Meeting No. 1439— Annabel Patterson, Sterling Professor Emeritus of English, Yale University spoke on “The Hussey: An Early Modern Court Case.”
About Annabel Patterson:
On June 17, during the final week of Convocation, the University of Toronto awarded its extraordinary alumna a Doctor of Laws, honoris causa in recognition of her remarkable achievements.
Those accomplishments began at U of T, where she was first a student at University College and later an assistant professor at Victoria College. As a student she graduated first in her class, and received the Governor General’s gold medal, as well as a Commonwealth Scholarship for graduate work in London, England.
Subsequently she taught at York University, the University of Maryland, and Duke University, moving to Yale to complete her trajectory, and receive Yale’s highest rank, a Sterling Professorship. Although she is now officially retired from the Yale Department of English, she continues to teach there.
She has written 16 books and about 70 refereed articles, on topics as varied as Holinshed’s Chronicles, eighteenth-century libel law, the reception of Virgil’s eclogues in Europe, editions of Aesop’s fables, censorship, liberalism, parliamentary history, as well as Shakespeare, Milton, Donne, John Locke, and of course Andrew Marvell, whose canon she has helped to reshape. The two-volume edition of his Prose Works, of which she was editor-in-chief, filled a significant gap in our knowledge of that poet and will be the standard edition for decades.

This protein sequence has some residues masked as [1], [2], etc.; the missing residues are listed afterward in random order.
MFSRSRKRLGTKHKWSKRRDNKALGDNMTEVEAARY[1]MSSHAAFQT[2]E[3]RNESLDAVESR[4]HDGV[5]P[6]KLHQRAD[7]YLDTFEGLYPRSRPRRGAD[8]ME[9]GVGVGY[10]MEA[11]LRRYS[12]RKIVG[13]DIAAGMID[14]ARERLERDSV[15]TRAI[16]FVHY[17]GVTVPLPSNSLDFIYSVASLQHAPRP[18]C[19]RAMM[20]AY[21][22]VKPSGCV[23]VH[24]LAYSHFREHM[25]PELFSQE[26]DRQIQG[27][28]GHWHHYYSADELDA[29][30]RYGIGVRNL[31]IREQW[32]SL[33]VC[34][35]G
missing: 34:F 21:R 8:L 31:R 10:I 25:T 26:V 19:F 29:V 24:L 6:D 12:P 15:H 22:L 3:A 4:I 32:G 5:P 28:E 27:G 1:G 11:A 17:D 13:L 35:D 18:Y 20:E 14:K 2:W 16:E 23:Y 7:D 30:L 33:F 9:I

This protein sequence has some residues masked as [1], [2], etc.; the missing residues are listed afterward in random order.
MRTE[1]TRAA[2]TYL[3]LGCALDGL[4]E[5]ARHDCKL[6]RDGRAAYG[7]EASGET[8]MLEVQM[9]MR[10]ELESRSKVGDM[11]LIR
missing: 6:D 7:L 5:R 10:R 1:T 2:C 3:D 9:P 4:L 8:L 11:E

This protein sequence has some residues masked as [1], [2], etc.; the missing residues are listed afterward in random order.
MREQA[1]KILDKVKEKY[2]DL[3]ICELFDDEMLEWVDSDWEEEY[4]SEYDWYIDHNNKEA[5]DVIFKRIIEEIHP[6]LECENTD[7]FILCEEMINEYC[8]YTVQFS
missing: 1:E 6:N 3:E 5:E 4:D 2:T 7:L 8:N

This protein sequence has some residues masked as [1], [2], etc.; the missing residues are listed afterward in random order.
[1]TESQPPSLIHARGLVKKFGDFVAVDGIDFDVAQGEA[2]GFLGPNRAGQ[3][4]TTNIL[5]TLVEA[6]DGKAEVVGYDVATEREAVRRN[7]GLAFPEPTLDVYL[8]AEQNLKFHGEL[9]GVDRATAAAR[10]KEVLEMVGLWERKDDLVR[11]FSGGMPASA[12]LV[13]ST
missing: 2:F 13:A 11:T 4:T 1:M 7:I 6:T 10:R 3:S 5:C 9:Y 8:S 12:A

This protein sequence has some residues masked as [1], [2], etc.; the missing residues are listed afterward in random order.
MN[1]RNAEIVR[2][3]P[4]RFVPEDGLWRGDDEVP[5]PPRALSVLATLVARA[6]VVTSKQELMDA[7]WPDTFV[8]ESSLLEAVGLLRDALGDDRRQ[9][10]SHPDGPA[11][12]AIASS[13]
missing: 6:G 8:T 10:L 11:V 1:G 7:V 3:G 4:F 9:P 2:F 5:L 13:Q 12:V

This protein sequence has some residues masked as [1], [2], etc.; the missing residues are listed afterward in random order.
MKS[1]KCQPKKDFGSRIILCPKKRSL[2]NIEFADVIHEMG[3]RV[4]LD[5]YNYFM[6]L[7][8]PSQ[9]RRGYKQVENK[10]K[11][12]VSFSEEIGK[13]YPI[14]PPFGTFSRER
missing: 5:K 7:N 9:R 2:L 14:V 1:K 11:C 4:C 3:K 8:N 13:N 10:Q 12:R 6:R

Recently, she has turned her attention to literature outside of Europe, specifically the international novel and its concerns, often of boundaries imposed and polities mismanaged by the European Great Powers and, later, the United States. Her current project takes on the State Trials of England, a vast set of volumes that record verbatim the trials for treason and libel, especially in the late seventeenth and eighteenth centuries, and a primary resource for lawyers looking for precedents.
In addition to the honours mentioned above, Patterson has been awarded a Guggenheim Fellowship, a senior fellowship at the Society of Humanities, Cornell University, the Andrew Mellon Chair of the Humanities at Duke, a Mellon Fellowship, National Humanities Center, and a Mellon Emeritus Fellowship at Yale. She won the Harry Levin Comparative Literature prize for Pastoral and Ideology, and the John Ben Snow award (a history prize) for Reading Holinshed’s Chronicles. She is also a Fellow of the American Academy of Arts and Sciences.
This meeting is free and open to the public. The meeting begins at 5 p.m. with a reception.